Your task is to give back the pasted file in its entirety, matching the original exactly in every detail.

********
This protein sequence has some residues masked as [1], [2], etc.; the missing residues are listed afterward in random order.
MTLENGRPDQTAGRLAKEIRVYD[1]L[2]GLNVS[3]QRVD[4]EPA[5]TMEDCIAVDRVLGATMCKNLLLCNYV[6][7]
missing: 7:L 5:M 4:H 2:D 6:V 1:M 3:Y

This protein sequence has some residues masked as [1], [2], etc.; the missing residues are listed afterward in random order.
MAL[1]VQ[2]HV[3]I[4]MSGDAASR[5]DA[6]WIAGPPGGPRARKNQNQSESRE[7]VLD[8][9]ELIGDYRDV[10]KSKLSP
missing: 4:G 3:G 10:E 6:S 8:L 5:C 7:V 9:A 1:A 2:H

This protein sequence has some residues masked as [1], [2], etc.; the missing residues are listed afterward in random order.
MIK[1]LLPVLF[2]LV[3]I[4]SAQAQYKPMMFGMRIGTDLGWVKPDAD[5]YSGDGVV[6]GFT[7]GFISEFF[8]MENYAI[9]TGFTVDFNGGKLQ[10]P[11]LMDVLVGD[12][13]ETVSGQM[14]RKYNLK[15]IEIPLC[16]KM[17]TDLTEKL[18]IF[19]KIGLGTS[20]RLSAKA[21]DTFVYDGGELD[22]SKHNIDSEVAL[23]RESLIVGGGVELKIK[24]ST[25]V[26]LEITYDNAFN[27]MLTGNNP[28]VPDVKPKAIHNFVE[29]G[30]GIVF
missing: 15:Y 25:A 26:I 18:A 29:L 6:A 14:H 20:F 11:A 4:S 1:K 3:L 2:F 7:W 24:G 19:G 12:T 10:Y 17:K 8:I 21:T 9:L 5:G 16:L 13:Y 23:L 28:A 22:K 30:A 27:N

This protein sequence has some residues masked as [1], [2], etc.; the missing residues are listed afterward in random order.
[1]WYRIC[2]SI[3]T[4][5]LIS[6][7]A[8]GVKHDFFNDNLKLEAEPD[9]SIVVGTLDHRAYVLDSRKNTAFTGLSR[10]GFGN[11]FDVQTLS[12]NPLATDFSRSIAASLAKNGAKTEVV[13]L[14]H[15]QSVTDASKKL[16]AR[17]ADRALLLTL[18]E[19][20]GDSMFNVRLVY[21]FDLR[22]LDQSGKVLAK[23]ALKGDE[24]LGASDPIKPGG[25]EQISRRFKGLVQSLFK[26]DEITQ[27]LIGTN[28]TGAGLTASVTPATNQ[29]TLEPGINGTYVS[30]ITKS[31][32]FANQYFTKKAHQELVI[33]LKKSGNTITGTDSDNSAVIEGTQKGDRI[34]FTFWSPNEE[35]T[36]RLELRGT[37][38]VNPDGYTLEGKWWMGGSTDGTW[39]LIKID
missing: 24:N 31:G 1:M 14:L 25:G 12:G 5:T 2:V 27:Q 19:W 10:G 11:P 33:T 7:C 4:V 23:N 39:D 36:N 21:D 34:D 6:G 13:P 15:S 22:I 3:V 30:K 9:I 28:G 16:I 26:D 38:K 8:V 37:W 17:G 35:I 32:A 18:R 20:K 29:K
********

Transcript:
This protein sequence has some residues masked as [1], [2], etc.; the missing residues are listed afterward in random order.
MTLENGRPDQTAGRLAKEIRVYD[1]L[2]GLNVS[3]QRVD[4]EPA[5]TMEDCIAVDRVLGATMCKNLLLCNYV[6][7]
missing: 7:L 5:M 4:H 2:D 6:V 1:M 3:Y

This protein sequence has some residues masked as [1], [2], etc.; the missing residues are listed afterward in random order.
MAL[1]VQ[2]HV[3]I[4]MSGDAASR[5]DA[6]WIAGPPGGPRARKNQNQSESRE[7]VLD[8][9]ELIGDYRDV[10]KSKLSP
missing: 4:G 3:G 10:E 6:S 8:L 5:C 7:V 9:A 1:A 2:H

This protein sequence has some residues masked as [1], [2], etc.; the missing residues are listed afterward in random order.
MIK[1]LLPVLF[2]LV[3]I[4]SAQAQYKPMMFGMRIGTDLGWVKPDAD[5]YSGDGVV[6]GFT[7]GFISEFF[8]MENYAI[9]TGFTVDFNGGKLQ[10]P[11]LMDVLVGD[12][13]ETVSGQM[14]RKYNLK[15]IEIPLC[16]KM[17]TDLTEKL[18]IF[19]KIGLGTS[20]RLSAKA[21]DTFVYDGGELD[22]SKHNIDSEVAL[23]RESLIVGGGVELKIK[24]ST[25]V[26]LEITYDNAFN[27]MLTGNNP[28]VPDVKPKAIHNFVE[29]G[30]GIVF
missing: 15:Y 25:A 26:I 18:A 29:L 6:A 14:H 20:F 11:A 4:S 1:K 3:L 2:F 7:W 24:G 19:G 12:T 10:Y 17:K 8:I 21:T 9:L 5:G 16:L 13:Y 23:L 28:A 22:K 30:A 27:N

This protein sequence has some residues masked as [1], [2], etc.; the missing residues are listed afterward in random order.
[1]WYRIC[2]SI[3]T[4][5]LIS[6][7]A[8]GVKHDFFNDNLKLEAEPD[9]SIVVGTLDHRAYVLDSRKNTAFTGLSR[10]GFGN[11]FDVQTLS[12]NPLATDFSRSIAASLAKNGAKTEVV[13]L[14]H[15]QSVTDASKKL[16]AR[17]ADRALLLTL[18]E[19][20]GDSMFNVRLVY[21]FDLR[22]LDQSGKVLAK[23]ALKGDE[24]LGASDPIKPGG[25]EQISRRFKGLVQSLFK[26]DEITQ[27]LIGTN[28]TGAGLTASVTPATNQ[29]TLEPGINGTYVS[30]ITKS[31][32]FANQYFTKKAHQELVI[33]LKKSGNTITGTDSDNSAVIEGTQKGDRI[34]FTFWSPNEE[35]T[36]RLELRGT[37][38]VNPDGYTLEGKWWMGGSTDGTW[39]LIKID
missing: 24:N 31:G 1:M 14:L 25:G 12:G 5:T 2:V 27:Q 19:W 10:G 11:P 33:T 7:C 4:V 23:N 39:D 36:N 21:D 34:D 6:G 13:P 15:S 22:I 3:V 30:K 9:I 28:G 16:I 26:D 38:K 8:V 37:W 17:G 35:I 32:A 18:R 20:K 29:K